てくれる / てくださる Japanese Grammar Lesson
Grammar Type: Auxiliary Verb (Group 2)
Essential Meaning: Do X for me (as a favor / as an act of kindness)
- Verb て-Form + くれる
- E.g. 話してくれる [X speaks as a favor to me.]
- E.g. 食べてくれる [X eats as a favor to me.]
- てくれる is used to describe situations where someone performs an action as a favor or act of kindness to the speaker (or someone with whom the speaker empathizes closely). てくれる roughly translates to “Do X for me.” てくださる is the honorific version of てくれる.
- In English, If I say “John lent me a book” or “John bought me a book“, it is implied that John performed the action as a favor to me. However, this implication does not carry over to Japanese; the idea of doing X as a favor must be made explicit, and てくれる serves that function.
- The same viewpoint rules that apply to the verb くれる also apply to てくれる. Namely, the first person (or person psychologically close to the first person) is the indirect object of the sentence; they are the receiver of the favor.
- E.g. 知らない人が私にコーラを買ってくれた。[A stranger bought me a cola (as a favor).] This sentence is OK because the first person is the indirect object of the sentence.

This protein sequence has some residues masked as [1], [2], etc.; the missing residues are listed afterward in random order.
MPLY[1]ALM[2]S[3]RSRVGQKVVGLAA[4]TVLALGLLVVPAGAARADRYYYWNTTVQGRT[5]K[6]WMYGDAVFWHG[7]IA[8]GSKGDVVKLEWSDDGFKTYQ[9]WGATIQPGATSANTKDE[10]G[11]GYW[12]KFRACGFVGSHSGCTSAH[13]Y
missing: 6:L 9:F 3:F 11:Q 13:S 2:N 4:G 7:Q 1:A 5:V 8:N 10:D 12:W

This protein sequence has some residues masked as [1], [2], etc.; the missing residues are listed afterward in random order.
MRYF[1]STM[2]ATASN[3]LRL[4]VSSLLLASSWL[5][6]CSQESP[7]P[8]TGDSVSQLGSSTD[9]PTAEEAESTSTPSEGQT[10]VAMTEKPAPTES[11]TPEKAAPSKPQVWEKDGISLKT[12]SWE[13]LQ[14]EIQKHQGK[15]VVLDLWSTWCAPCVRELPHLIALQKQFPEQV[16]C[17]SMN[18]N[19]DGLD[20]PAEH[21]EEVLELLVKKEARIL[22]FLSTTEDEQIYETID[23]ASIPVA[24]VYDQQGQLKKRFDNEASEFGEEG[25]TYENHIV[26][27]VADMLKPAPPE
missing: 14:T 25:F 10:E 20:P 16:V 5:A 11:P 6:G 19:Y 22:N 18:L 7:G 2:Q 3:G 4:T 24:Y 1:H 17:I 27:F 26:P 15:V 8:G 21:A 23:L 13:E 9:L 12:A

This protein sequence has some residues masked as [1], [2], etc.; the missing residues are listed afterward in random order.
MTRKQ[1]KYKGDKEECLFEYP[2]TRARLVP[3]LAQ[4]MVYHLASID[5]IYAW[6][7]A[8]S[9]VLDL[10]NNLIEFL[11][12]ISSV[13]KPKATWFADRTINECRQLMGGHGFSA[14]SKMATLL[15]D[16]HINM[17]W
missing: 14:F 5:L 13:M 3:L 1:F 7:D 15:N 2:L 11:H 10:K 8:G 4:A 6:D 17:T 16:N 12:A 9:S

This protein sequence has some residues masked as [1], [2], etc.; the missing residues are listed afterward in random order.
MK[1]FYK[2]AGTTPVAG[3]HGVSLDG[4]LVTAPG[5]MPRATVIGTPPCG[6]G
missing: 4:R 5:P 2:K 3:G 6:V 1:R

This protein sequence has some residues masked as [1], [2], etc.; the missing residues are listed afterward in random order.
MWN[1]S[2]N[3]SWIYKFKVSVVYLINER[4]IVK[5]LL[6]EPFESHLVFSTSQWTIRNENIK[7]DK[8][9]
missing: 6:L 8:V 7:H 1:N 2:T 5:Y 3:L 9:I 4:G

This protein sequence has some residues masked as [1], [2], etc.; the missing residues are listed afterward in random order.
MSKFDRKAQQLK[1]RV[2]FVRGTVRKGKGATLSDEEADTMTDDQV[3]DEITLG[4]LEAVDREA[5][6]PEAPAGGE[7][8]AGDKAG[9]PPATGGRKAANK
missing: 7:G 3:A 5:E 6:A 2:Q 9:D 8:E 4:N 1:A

- E.g. *私は知らない人にコーラを買ってくれた。[I bought a stranger a cola (as a favor).] This example is ungrammatical because くれる cannot be used with a first person subject. あげる would be the appropriate verb choice in this case.
- Just as with くれる, with てくれる the indirect object is often omitted if it refers to the first person in declarative sentences or to the second person in interrogative sentences.
- E.g. 母はケーキを焼いてくれた。[Mom baked me a cake.] Here, the first person indirect object plus its particle (i.e. 私に) are omitted.
- E.g. 子供たちは何をしてくれましたか。[What did the kids do for you?] Here, the second person indirect object plus its particle (i.e. あなたに) are omitted.
- There are special cases when the person receiving the benefit is both the indirect object AND the direct object. For example, consider the sentence 道男は私に私をなぐさめてくれた。[Michio did me the favor of consoling me]. In this sentence, the speaker is both the indirect object (i.e. 私に) and the direct object (i.e. 私を). In such instances, the indirect object is omitted and the direct object is left in place.
- E.g. 道男は私をなぐさめてくれた。[Michio consoled me.] This example is correct because the indirect object was omitted, and the direct object remains.
- E.g. *道男は私になぐさめてくれた。[Michio consoled me.] This example is incorrect for the opposite reason as above.
- When てくれる is paired with an intransitive verb (i.e. a verb that doesn’t take a direct object), the beneficiary of the action is marked by のために rather than by に.
- E.g. *みんなは私に働いてくれた。[Everyone worked for me.] This sentence is ungrammatical because てくれる cannot be used with an intransitive verb.
- E.g. みんなは私のために働いてくれた。[Everyone worked for my sake.]
父は私にカメラを買ってくれた。[My father bought me a camera.]
道男は私をなぐさめてくれた。[Michio consoled me.]
ジョンは私の息子に英語を教えてくれている。[John is kindly teaching my son English.]
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